In Need of a Spanking

A Dangerous Method ★★★
(Germany/Canada, 93 min.)
Dir. David Cronenberg, Writ. Christopher Hampton.
Starring: Michael Fassbender, Keira Knightley, Viggo Mortensen, Sarah Gadon, Vincent Cassel.
Add this one to the next edition of Weird Sex & Snowshoes. David Cronenberg’s much-awaited A Dangerous Method is a bit of a head-scratcher. The film hardly contains any of the explicit sex/violence that earned Cronenberg the reputation as Canada’s Baron of Blood, nor is it a mind-bender like some of the dramatic fare his mid-to-late career. A Dangerous Method is simply a bit lacking, which is a bit odd since the material seems right up Cronenberg’s alley.

No stranger to psychoanalysis, Cronenberg’s films are often ripe with provocative images and sensational symbolism. Fans might recall the phallic bug things in Naked Lunch or that controversial vaginal scar on Rosanna Arquette’s leg in Crash. These are but two examples of elements where Cronenberg’s oeuvre invites a psychoanalytic reading, and Cronenberg’s films are so much the better for it.

It therefore seems fitting for Cronenberg to bring to the screen a spicy rendition of the origins of said dangerous method. The film tells of the tensions between the early figures of the theory, Carl Jung and Sigmund Freud, played by Michael Fassbender and Viggo Mortensen, respectively. As one might expect with Freud, this film has sex on the brain.
A Dangerous Method dramatizes the conflicts between Jung and Freud’s perspectives on psychoanalysis by depicting the quasi-love triangle between them and Jung’s patient, Sabina Spielrein. As played by Keira Knightley, Sabina is a raging fit of female hysteria. She shrieks, stutters, and moans, before her treatment as well as during and after. Knightley contorts her body into a series of painful positions worthy of Cirque du Soleil, and she conveys Sabina’s perceived madness by acting like a maniacal bobble-head as she regales Dr. Jung with her history, as she becomes the first test-subject of his so-called “talking cure.”

Knightley gives a dynamite performance. It’s fascinating to watch the actress take her skill to such a high level, although it’s frequently hard to forget that one is watching a performance. The visible acting might be more to blame on the rest of the production, however, since much else in A Dangerous Method is, well, surprisingly flat.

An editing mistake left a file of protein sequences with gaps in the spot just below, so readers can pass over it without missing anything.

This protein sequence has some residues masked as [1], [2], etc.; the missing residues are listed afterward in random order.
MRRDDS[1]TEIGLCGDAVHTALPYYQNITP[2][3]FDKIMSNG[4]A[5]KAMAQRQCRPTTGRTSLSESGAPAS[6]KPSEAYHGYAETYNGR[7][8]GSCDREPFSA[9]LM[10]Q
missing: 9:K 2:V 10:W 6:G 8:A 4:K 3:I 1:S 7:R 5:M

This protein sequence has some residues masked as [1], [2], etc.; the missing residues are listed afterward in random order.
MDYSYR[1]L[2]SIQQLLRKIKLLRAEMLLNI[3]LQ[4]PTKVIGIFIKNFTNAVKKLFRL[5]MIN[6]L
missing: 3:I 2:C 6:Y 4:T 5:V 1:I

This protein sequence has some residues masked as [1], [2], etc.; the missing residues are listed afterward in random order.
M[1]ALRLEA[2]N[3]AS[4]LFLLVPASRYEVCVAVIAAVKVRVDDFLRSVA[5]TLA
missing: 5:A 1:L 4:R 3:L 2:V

Mortensen performs well as Freud, but the role is frustratingly underwritten.  Fassbender, however, gets a good deal more to do as Jung and the actor performs capably. As far as performances in “Michael Fassbender sex movies” go, though, his Dr. Jung is not quite as masterful a role as Brandon in Shame is. He’s good nonetheless, especially in playing off Knightley, Mortensen, and a scene-stealing Vincent Cassel. None of the actors performs in the same league as Knightley, though, and the film suffers to some extent by scripting Sabina as its second-in-command.

Most surprising about A Dangerous Method, however, is how safely Cronenberg dramatizes the salacious tale. The film, adapted by Christopher Hampton from his play The Talking Cure, merely reworks the drama before a camera. Besides the added effects of playing out the conversations in shot/reverse-shot, or adding some tracking shots and a fake ocean liner, Cronenberg does surprisingly little to invest the play in the cinema. A Dangerous Method mostly amounts to a series of stiff conversations about the birth of psychoanalysis. Whereas the recent stage-to-screen effort Carnage smartly appropriated the stage origins of the production, A Dangerous Method succumbs to its stagy feel.

More frustrating, however, is how quickly the film moves. For example, when Jung first interviews Sabina, her testimony brings the film to a dark place, and Knightley’s realization of her character’s memories suggests that the film is heading in an exciting direction. Unfortunately, the film sails ahead two years and jettisons Sabina’s treatment to a mere dialogue between Jung and Freud. Same goes for the affair between Jung and Sabina, save for one good spanking. The film would benefit greatly from a bit more meat and a lot more spanking. At a brisk 95 minutes, A Dangerous Method could have easily provided more details and played out the drama in more depth; moreover, Cronenberg could have embellished the tale with his signature weirdness, which would have visualized and accentuated much of the tensions hinted at in the conversations between the doctors on the merits of their theory. It might simply be that Cronenberg treats his subject a bit too reverentially in A Dangerous Method.
This is hardly to say that Cronenberg “sells out” with A Dangerous Method. (And I strongly object to claims that the director has done so in some of his more recent films, either.) Nor does the great director pander to material beneath his sensibility à la Steven Spielberg with War Horse. It could also be that A Dangerous Method reveals the perils of authorship theory, for the continued emphasis on recurrent traits and style simply leads viewers to expect a director to make the same film again and again. Fans might be disappointed that the film contains no exploding heads (although Keira Knightley almost delivers on that regard), but the shock value that makes Cronenberg’s films so exciting – and so unique – would simply be out of place in A Dangerous Method. The film still falls well within Cronenberg’s body of work, though, for it deals substantially with questions of identity, mind/body interplay and, best of all, aberrant sexuality. There is much to praise in A Dangerous Method, but if Cronenberg plays it safe again, he deserves a spanking.

A Dangerous Method is currently playing in Ottawa at The Bytowne, AMC, and Silver City.
*Photos courtesy Eone Films